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primeval_god last won the day on June 4 2023

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  1. The only correct way of using this plugin is to create a stack through the ui.
  2. If you created the stack using the UI then you will still need to pull the git repo to get the dockerfile in order to build the project. As mentioned this is venturing beyond the supported functionality of this plugin. That said if you cloned the repo into another folder say `/user/mnt/appdata/path_a/build` and then change the line `build: .` to `build: user/mnt/appdata/path_a/build` that might solve your issue.
  3. Just ignore the "update ready" text for containers created via compose, they are not correct. The update tracking feature of the webui does not apply to containers not created via the webui. If you believe there is an update available for a container created with the compose plugin, there is an update stack button on the compose page you can click.
  4. Its a cool idea, but unlikely to be helpful except for the rare case of actual bitrot. For things like overwrite, accidental deletion, corruption due to software error, etc. the parity drive will be of little to no help because unRAID maintains real-time parity. Any changes made to the file under normal operation are immediately reflected in parity.
  5. There are no plans to support compose stacks other than those created through the webui. The default location for stacks created via this plugin is on the flash drive. That default can be changed via the settings screen, or when creating a new stack there is an option to specify where it should be created. This plugin provides a webui for people to create and manage simple compose stacks on unRAID. It exists primarily because unRAID's Dockerman lacks easy support for multi-container applications. It is not meant to be a full fledged, all features included compose interface. As such its not really geared for large, complex off the shelf compose projects you might want to pull down for github, but rather simple single compose file projects. For a full fledged compose experience i would recommend something like Portainer.
  6. There is nothing inherently wrong with USB3 flash drives that make them incompatible with unRAID. At one time (possibly still today) some motherboards had issues booting from USB3 drives but not from USB2 drives. I think those issues may have also included a tendency for the USB3 drive to drop offline periodically but dont quote me on that part. Additionally USB3 drives, particularly smaller form factor ones, tend to run much hotter than their USB2 counterparts, overtime that is probably not good for the flash memory. If those problems dont apply to your flash drive/mobo then a USB3 drive will likely work just fine.
  7. That shouldnt be a problem. Perhaps its a permissions issue? Do the permissions on the apps_groups.conf file match those of the other files in /etc/netdata? I assume you restarted the container after adding the config file, but if not that should be done as well.
  8. If you select the "file descriptor limit" graph labeled fds in the side bar, then one of the dimensions on the graph should be shfs. I use an older version of the ui so i just annotated your screen shot with where to look.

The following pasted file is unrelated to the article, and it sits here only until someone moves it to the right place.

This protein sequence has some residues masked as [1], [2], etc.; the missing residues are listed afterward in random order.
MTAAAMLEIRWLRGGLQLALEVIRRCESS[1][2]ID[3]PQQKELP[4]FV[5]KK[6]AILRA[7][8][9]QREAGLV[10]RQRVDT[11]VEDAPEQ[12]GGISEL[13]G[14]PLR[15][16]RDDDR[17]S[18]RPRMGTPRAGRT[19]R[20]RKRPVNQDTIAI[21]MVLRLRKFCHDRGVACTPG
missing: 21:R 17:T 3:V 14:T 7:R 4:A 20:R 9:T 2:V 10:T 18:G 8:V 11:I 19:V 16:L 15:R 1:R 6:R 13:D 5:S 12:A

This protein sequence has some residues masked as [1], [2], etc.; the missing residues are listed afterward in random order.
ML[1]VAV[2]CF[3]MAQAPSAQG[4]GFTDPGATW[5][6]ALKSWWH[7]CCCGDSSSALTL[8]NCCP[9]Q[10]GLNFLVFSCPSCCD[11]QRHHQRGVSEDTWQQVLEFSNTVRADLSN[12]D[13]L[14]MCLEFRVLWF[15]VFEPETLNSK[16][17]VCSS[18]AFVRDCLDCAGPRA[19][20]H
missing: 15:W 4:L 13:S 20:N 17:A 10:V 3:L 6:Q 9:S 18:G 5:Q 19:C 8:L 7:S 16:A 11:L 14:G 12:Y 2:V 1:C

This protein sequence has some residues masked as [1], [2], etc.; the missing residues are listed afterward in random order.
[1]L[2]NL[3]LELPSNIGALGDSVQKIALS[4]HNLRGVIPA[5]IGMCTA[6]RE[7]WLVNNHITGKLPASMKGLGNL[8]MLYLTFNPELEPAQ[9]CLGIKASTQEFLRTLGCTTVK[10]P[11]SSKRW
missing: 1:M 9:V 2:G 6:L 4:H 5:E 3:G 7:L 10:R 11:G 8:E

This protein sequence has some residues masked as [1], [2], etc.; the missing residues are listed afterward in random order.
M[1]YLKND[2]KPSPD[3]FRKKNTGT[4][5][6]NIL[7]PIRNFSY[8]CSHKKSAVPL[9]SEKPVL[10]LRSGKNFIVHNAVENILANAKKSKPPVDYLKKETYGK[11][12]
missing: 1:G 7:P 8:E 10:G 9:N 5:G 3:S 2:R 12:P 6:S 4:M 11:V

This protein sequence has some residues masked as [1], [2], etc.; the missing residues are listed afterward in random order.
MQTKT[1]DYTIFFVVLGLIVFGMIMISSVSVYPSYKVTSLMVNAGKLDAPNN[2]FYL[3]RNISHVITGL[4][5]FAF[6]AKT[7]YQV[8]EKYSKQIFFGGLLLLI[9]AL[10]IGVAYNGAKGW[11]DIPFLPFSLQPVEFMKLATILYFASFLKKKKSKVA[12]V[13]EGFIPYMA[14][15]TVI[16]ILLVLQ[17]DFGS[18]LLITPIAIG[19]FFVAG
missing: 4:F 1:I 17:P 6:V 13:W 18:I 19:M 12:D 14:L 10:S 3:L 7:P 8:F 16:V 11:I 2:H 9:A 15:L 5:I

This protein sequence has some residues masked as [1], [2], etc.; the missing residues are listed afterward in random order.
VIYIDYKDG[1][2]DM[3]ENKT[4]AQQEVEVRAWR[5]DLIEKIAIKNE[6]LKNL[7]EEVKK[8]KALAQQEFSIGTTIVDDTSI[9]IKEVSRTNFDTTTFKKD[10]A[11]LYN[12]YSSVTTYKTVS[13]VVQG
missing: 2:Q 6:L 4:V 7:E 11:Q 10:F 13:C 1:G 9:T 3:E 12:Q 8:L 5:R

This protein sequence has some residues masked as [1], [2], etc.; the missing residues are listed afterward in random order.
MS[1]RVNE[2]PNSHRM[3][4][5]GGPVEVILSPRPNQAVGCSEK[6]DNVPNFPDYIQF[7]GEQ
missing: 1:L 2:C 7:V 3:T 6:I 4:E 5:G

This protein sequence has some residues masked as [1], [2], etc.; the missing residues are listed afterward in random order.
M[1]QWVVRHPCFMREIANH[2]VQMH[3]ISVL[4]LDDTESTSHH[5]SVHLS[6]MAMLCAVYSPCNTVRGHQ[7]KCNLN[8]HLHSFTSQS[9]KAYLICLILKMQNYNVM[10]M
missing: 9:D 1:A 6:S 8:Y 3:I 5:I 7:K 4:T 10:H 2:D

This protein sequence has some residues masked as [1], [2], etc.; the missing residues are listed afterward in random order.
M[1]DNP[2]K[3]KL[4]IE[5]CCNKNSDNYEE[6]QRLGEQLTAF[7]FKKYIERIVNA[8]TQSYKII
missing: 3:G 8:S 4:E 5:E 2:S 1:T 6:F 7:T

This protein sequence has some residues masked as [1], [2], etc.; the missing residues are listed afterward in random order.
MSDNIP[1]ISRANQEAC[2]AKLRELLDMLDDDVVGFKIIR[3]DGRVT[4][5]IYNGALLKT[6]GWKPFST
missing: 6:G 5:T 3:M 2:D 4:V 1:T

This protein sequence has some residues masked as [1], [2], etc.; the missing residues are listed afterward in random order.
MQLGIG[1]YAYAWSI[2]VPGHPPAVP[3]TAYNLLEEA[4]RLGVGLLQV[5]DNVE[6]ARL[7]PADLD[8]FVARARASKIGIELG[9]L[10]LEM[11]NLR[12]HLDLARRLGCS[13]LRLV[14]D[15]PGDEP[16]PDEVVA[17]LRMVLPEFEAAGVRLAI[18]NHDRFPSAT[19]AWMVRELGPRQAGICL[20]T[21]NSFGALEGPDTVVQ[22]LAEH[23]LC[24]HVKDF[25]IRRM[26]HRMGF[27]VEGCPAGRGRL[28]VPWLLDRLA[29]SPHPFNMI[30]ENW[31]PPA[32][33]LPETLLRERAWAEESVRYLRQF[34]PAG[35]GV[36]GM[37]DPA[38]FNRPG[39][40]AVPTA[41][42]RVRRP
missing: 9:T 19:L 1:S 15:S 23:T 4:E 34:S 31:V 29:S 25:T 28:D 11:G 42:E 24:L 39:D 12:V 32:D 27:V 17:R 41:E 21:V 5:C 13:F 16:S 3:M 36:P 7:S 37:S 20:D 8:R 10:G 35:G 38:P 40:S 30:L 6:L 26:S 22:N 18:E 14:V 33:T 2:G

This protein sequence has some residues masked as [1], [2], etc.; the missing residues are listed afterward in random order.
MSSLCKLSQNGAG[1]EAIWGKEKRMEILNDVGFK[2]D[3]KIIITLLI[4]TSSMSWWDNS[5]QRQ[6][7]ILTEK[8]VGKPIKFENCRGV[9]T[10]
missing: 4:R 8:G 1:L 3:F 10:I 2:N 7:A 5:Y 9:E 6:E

9. Under the Applications section, the graphs should now have a shfs line. For this specific issue the subsection apps.files will give you the number of open files for the shfs process.
  10. The app store is not a built in component, it is community run and none of the apps are officially endorsed by unRAID. That said the important thing is that the unRAID host os not be exposed directly to the internet. Containerized apps are safer to expose (behind proper authentication) as they run isolated from the host os. The recommendation though has always been to use a VPN to access your home network and access all your services.
  11. You will need to obtain a copy of the apps_groups.conf file from the netdata container. You can use the docker cp command for this. From the command line, in the appdata folder where you store your netdata configuration, run docker cp netdata:/etc/netdata/orig/apps_groups.conf apps_groups.conf assuming your container is named netdata. Add the line shfs: shfs to the end of the apps_groups.conf file. Then all you need to do is bind mount the file back into the container at the path /etc/netdata/apps_groups.conf (add the entry to the docker template, make sure both the host and container paths are to the file itself).
  12. Can you see the files from the command line? If so the issue may be with permissions of the share and or the underlying data. If the issue is permissions unRAID has a tool for correcting the permissions of your data. If you already have Docker apps setup the new permissions tool can cause issues, but there is a plugin (Fix Common Problems I think) that has a docker safe new permissions tool.
  13. Not that i am aware of. The icon, webui and shell are the only ones that I know of.
  14. If you happen to use Netdata for system monitoring you may be able to spot the circumstances leading up to the crash if the open file limit is the issue. Netdata has a section under Applications (apps.files) that shows the open files for different process groups. By default SHFS is not listed, but its open files are likely group under system or other. With a little customization of the netdata config you can make shfs show up as a separate entity. (Creating a custom apps_groups.conf file in the container and adding line like "shfs: shfs")
  15. I preferred the orange text in the old dark mode. The text in the new dark mode feels to bright. The rest of the styling looks great though.
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